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Why Digital Mining Is Bad For The Planet

Are we paying enough attention to the climate risks of cryptocurrency?
Are we paying enough attention to the climate risks of cryptocurrency?
  • A new report into cryptocurrency mining says the process must become less energy-intensive to limit its impact on the planet
  • Current crypto mining methods are environmentally unsustainable, say the authors
  • Research suggest a new “greener alternative” mechanism for cryptocurrency mining

Last weekend, Binance, the world’s largest crypto exchange, was forced to halt Bitcoin withdrawals due to a backlog in pending transactions. According to a report from MSN.com, crypto miners had not been offered a high enough reward to log the trades on the blockchain, causing a significant slowdown which, in turn, sent Bitcoin’s value tumbling. The good news is, it bounced right back up again not long after.

Cryptocurrencies might be volatile, but there’s no denying their growing level of power. The current cryptocurrency market is currently estimated to be worth about $1.6 billion USD, and, despite regular fluctuations, it is showing little sign of slowing down. Experts predict it could grow to over two billion within the next few years. It no doubt has its risks, with the market widely unregulated, but the future of money may well lie in the likes of Bitcoin, Dogecoin or other digital cash.

Aside of the challenges of policing its wild west landscape, there are other other significantly pressing challenges at play when we look at crypto’s increasing influence that are not as immediately apparent to users as their bouncing values. In their current form, cryptocurrencies are incredibly bad for the environment. In fact, in just one single Bitcoin transaction an average of 1,173 Kilowatt Hours (kWh) is used. In the U.S, this would equate to roughly six weeks of electricity based on an average household electricity usage of 877 kWh per month.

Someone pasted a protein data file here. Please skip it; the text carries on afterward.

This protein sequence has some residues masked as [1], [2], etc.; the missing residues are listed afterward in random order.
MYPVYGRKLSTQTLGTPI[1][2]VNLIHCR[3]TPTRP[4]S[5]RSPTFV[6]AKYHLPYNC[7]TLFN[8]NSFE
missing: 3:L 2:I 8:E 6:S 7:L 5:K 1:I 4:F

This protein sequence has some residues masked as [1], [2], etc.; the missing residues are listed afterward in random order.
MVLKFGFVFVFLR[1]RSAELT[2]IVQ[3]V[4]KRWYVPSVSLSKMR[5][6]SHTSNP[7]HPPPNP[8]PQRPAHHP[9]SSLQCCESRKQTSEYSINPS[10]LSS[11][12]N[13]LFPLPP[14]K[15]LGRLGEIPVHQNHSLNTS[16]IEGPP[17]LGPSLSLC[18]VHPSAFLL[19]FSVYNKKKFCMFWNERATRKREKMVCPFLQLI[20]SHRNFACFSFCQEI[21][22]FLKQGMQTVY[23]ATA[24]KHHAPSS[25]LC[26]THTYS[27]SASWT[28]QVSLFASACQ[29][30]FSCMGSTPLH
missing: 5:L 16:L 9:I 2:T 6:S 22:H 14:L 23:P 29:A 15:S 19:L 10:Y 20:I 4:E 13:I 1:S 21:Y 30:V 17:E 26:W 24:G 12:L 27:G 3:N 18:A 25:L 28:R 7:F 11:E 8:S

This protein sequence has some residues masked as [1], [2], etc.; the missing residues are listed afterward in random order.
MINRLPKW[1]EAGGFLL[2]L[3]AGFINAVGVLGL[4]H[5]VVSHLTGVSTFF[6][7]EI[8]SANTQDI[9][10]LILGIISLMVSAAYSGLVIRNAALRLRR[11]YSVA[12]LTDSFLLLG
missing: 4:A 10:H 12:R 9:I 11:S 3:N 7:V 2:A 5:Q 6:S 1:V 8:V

Despite the many benefits cryptocurrencies have the potential to offer, such as an arguably more robust financial system, the wider access and the greater control users have over how their money travels, the fact remains that continued investment in more energy-intensive cryptocurrency is likely to increase the probability of a global climate crisis, says Carmine Russo, a visiting researcher at the Centre for Climate Finance & Investment at Imperial College Business School.

His latest report, Damage Limitation: Cryptocurrencies and Climate Change, maps out the huge environmental costs that current mining systems are currently racking up, and suggests new, less damaging ways in which cryptocurrency could be mined, to ensure that its growing influence does not come at the expense of the environment.

Russo states in the report that the biggest polluter of the crypto market is found in the mining method. The majority of cryptocurrencies are mined using the energy intensive Proof PoW approach. The mining process becomes a race between the miners to solve complex algorithms through the use of high performance machines to track the source of the money spent, checking for double-spending, and unlocking new coins. According to Russo, only the fastest miner who can solve the puzzle receives the rewards, whilst the others are just polluters.